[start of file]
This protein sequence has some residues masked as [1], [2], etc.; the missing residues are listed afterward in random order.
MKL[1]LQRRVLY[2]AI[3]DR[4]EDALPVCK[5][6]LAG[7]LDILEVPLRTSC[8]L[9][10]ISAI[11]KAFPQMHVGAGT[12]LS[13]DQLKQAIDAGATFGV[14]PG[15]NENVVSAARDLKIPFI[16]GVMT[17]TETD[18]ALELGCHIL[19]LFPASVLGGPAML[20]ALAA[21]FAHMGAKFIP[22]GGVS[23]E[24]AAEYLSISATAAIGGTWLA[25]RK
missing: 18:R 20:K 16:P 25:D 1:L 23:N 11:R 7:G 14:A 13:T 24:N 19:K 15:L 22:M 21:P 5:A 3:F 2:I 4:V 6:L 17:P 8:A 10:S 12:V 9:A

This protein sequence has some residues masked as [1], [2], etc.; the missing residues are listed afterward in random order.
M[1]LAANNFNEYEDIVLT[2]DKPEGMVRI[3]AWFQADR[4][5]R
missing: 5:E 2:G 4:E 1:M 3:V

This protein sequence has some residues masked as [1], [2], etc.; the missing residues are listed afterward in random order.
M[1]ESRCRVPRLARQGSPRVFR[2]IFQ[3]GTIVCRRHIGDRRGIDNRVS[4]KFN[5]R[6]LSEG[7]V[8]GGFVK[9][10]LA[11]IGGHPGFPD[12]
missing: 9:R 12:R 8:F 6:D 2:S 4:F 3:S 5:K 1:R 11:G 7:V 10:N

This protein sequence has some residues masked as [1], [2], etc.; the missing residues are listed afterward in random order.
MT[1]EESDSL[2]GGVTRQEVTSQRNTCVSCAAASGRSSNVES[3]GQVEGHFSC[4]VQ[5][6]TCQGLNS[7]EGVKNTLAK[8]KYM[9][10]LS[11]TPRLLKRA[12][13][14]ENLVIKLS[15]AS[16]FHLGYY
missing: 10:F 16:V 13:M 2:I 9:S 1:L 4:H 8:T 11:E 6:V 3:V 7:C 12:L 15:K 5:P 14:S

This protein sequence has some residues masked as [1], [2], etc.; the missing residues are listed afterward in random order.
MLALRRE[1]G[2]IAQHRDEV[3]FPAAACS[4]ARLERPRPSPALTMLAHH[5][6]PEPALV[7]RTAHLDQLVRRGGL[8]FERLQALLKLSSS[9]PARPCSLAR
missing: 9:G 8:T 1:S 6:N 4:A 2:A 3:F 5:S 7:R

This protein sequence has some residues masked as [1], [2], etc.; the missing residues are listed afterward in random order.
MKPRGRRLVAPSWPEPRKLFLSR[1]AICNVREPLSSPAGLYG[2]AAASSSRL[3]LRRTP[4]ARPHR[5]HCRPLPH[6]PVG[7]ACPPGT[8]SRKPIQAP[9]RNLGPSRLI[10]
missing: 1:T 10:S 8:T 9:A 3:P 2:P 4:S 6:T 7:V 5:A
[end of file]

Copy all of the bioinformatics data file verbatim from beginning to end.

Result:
This protein sequence has some residues masked as [1], [2], etc.; the missing residues are listed afterward in random order.
MKL[1]LQRRVLY[2]AI[3]DR[4]EDALPVCK[5][6]LAG[7]LDILEVPLRTSC[8]L[9][10]ISAI[11]KAFPQMHVGAGT[12]LS[13]DQLKQAIDAGATFGV[14]PG[15]NENVVSAARDLKIPFI[16]GVMT[17]TETD[18]ALELGCHIL[19]LFPASVLGGPAML[20]ALAA[21]FAHMGAKFIP[22]GGVS[23]E[24]AAEYLSISATAAIGGTWLA[25]RK
missing: 18:R 20:K 16:P 25:D 1:L 23:N 11:R 7:G 14:A 13:T 24:N 19:K 15:L 22:M 21:P 5:A 3:F 2:I 4:V 6:L 17:P 8:A 10:S 12:V 9:A

This protein sequence has some residues masked as [1], [2], etc.; the missing residues are listed afterward in random order.
M[1]LAANNFNEYEDIVLT[2]DKPEGMVRI[3]AWFQADR[4][5]R
missing: 5:E 2:G 4:E 1:M 3:V

This protein sequence has some residues masked as [1], [2], etc.; the missing residues are listed afterward in random order.
M[1]ESRCRVPRLARQGSPRVFR[2]IFQ[3]GTIVCRRHIGDRRGIDNRVS[4]KFN[5]R[6]LSEG[7]V[8]GGFVK[9][10]LA[11]IGGHPGFPD[12]
missing: 9:R 12:R 8:F 6:D 2:S 4:F 3:S 5:K 1:R 11:G 7:V 10:N

This protein sequence has some residues masked as [1], [2], etc.; the missing residues are listed afterward in random order.
MT[1]EESDSL[2]GGVTRQEVTSQRNTCVSCAAASGRSSNVES[3]GQVEGHFSC[4]VQ[5][6]TCQGLNS[7]EGVKNTLAK[8]KYM[9][10]LS[11]TPRLLKRA[12][13][14]ENLVIKLS[15]AS[16]FHLGYY
missing: 10:F 16:V 13:M 2:I 9:S 1:L 4:H 8:T 11:E 6:V 3:V 7:C 12:L 15:K 5:P 14:S

This protein sequence has some residues masked as [1], [2], etc.; the missing residues are listed afterward in random order.
MLALRRE[1]G[2]IAQHRDEV[3]FPAAACS[4]ARLERPRPSPALTMLAHH[5][6]PEPALV[7]RTAHLDQLVRRGGL[8]FERLQALLKLSSS[9]PARPCSLAR
missing: 9:G 8:T 1:S 6:N 4:A 2:A 3:F 5:S 7:R

This protein sequence has some residues masked as [1], [2], etc.; the missing residues are listed afterward in random order.
MKPRGRRLVAPSWPEPRKLFLSR[1]AICNVREPLSSPAGLYG[2]AAASSSRL[3]LRRTP[4]ARPHR[5]HCRPLPH[6]PVG[7]ACPPGT[8]SRKPIQAP[9]RNLGPSRLI[10]
missing: 1:T 10:S 8:T 9:A 3:P 2:P 4:S 6:T 7:V 5:A